CRANBERRY TWP. — Jamie Oleksiak initially shrugged off the question of what it has been like to go through a tumultuous week on both a professional and personal level.
“Just part of the job,” the Pittsburgh Penguins defenseman said after practice Friday at the UMPC Lemieux Sports Complex. “Just part of playing in the NHL.”
However, pressed a little further after a scrum of reporters had left locker, Oleksiak admitted it has indeed been the most unique week of his six seasons in the NHL.
The Penguins acquired Oleksiak from the Dallas Stars on Tuesday in a trade for a fourth-round draft pick in 2019. The 25-year-old practiced with his new team Wednesday at PPG Paints Arena then helped the Penguins beat the visiting Columbus Blue Jackets 3-2 in a shootout Thursday night.
“I’m still trying to process the whole thing,” Oleksiak said. “I got a call saying I’d been traded to Pittsburgh and I had one hour to pack my gear up and get to the airport to catch a flight. It happened so suddenly. You always know in the back of your mind that a trade can happen, but it’s the first time it’s happened to me. It feels like everything has been just going non-stop the last few days and I haven’t had time to really stop and think about what’s happened.”
The most challenging part of an in-season trade for a player is the upheaval it creates off the ice. Families are uprooted, and need housing in a new city among other things.
It is a little easier in Oleksiak’s case because he was able to find someone to pack up his belongings in Dallas and drive his car to Pittsburgh. Oleksiak is staying in a hotel until he can find a place to rent.
“Really, the transition has been as smooth as anyone could hope to expect in this situation,” Oleksiak said. “The big thing for me was how I would fit in with the rest of the team. It has been a very welcoming group of guys, and that’s helped a lot. In that regard, even though I’ve only been here a couple of days or so, it feels like I’ve been here a couple of weeks.”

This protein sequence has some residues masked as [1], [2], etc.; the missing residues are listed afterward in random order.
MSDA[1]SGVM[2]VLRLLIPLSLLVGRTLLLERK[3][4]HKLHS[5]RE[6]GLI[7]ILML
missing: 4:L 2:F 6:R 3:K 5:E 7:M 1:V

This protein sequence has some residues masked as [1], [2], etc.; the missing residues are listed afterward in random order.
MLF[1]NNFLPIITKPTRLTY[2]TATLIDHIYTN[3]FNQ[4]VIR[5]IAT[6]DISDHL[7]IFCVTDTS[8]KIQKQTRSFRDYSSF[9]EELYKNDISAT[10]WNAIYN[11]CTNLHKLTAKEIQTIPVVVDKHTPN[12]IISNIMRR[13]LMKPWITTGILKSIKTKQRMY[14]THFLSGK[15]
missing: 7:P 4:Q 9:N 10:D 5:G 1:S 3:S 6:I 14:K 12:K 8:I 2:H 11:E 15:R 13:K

Oleksiak fit well on the ice in his Penguins’ debut.
The 6-foot-7, 255-pounder made his presence felt along the blueline in a rough-and-tumble game with the Blue Jackets as he had five hits and one blocked shot while logging 17:26 ice time over 27 shifts. He had that much time on ice only once in his last eight games with the Stars as he fell out of favor with coach Ken Hitchcock.
“Most systems are pretty similar, but there are little details that you have to adjust to,” Oleksiak said. “You watch the video to see what they do and then it’s your job to learn it as quickly as possible. There’s going to be a transition here for me, but I feel pretty good about how it went in my first game. It was a good start.”
Jamie Oleksiak Dallas Years
The Stars selected Oleksiak in the first round of the 2011 entry draft, and he made his NHL debut during the 2012-13 season. However, he was unable to blossom in Dallas entirely, and his career high for games played was 41 last season.
He had one goal and three points in 22 games this season along with a 49.1 Corsi percentage.
During his career with the Stars, he logged just seven goals in 140 games. Some in the organization also felt Oleksiak did not use his size to his advantage as evidenced by his 100 career penalty minutes and eight fighting majors — small numbers for a big player.
However, the Penguins have long coveted Oleksiak. They believe he can become a productive player and provide a spark to a team with a lackluster 18-15-3 record on the heels of back-to-back Stanley Cup-winning seasons.
“He hits really hard. I don’t think he realizes how hard he hits,” said Penguins coach Mike Sullivan, whose team hosts the Anaheim Ducks on Saturday night in their last game before the NHL’s Christmas break.
“For a big man, he’ a pretty mobile guy who can skate and move the puck. He’s a guy our hockey (operations) department spoke about in the summertime. A lot of guys in our hockey ops believe he fits into the type of game we’re trying to play here. He’s a really good kid, he fits in really well, and I thought he had a strong first game.”